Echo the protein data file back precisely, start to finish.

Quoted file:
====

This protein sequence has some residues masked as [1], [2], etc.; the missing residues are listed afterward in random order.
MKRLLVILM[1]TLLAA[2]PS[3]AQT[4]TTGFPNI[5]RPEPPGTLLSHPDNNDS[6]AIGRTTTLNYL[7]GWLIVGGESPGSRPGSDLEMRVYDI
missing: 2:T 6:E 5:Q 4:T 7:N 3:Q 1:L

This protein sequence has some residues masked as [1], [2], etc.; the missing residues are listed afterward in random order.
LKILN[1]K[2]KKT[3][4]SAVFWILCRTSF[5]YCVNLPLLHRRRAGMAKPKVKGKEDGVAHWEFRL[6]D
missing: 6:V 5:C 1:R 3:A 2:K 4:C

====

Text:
This protein sequence has some residues masked as [1], [2], etc.; the missing residues are listed afterward in random order.
MKRLLVILM[1]TLLAA[2]PS[3]AQT[4]TTGFPNI[5]RPEPPGTLLSHPDNNDS[6]AIGRTTTLNYL[7]GWLIVGGESPGSRPGSDLEMRVYDI
missing: 2:T 6:E 5:Q 4:T 7:N 3:Q 1:L

This protein sequence has some residues masked as [1], [2], etc.; the missing residues are listed afterward in random order.
LKILN[1]K[2]KKT[3][4]SAVFWILCRTSF[5]YCVNLPLLHRRRAGMAKPKVKGKEDGVAHWEFRL[6]D
missing: 6:V 5:C 1:R 3:A 2:K 4:C